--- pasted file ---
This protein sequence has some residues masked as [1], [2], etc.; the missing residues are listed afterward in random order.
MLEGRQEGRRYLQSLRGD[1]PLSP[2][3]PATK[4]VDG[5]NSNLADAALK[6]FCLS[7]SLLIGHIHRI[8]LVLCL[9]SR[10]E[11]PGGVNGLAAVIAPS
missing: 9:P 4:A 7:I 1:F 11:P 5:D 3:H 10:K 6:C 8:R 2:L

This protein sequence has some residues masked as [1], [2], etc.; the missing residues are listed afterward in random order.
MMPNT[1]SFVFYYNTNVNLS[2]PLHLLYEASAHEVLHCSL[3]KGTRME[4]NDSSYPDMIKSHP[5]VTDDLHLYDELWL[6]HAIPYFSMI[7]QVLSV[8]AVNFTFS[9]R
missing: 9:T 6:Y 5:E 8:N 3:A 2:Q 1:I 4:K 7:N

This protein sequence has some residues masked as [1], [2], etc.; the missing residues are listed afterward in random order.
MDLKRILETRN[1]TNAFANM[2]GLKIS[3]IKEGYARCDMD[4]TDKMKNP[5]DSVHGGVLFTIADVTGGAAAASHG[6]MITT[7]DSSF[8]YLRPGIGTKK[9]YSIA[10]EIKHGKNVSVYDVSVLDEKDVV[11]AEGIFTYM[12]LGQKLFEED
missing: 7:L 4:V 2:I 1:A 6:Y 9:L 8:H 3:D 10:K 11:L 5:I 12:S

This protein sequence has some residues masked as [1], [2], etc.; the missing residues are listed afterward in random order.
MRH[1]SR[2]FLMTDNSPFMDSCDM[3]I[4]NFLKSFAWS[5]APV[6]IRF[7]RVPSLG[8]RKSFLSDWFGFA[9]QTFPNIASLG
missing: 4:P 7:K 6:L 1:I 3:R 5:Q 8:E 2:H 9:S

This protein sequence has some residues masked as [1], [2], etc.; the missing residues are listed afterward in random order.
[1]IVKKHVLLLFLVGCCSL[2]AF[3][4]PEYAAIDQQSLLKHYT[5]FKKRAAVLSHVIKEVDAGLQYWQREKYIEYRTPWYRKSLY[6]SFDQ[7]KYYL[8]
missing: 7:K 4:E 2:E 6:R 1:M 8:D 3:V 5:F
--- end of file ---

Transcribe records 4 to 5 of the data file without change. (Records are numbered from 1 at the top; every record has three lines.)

This protein sequence has some residues masked as [1], [2], etc.; the missing residues are listed afterward in random order.
MRH[1]SR[2]FLMTDNSPFMDSCDM[3]I[4]NFLKSFAWS[5]APV[6]IRF[7]RVPSLG[8]RKSFLSDWFGFA[9]QTFPNIASLG
missing: 4:P 7:K 6:L 1:I 3:R 5:Q 8:E 2:H 9:S

This protein sequence has some residues masked as [1], [2], etc.; the missing residues are listed afterward in random order.
[1]IVKKHVLLLFLVGCCSL[2]AF[3][4]PEYAAIDQQSLLKHYT[5]FKKRAAVLSHVIKEVDAGLQYWQREKYIEYRTPWYRKSLY[6]SFDQ[7]KYYL[8]
missing: 7:K 4:E 2:E 6:R 1:M 8:D 3:V 5:F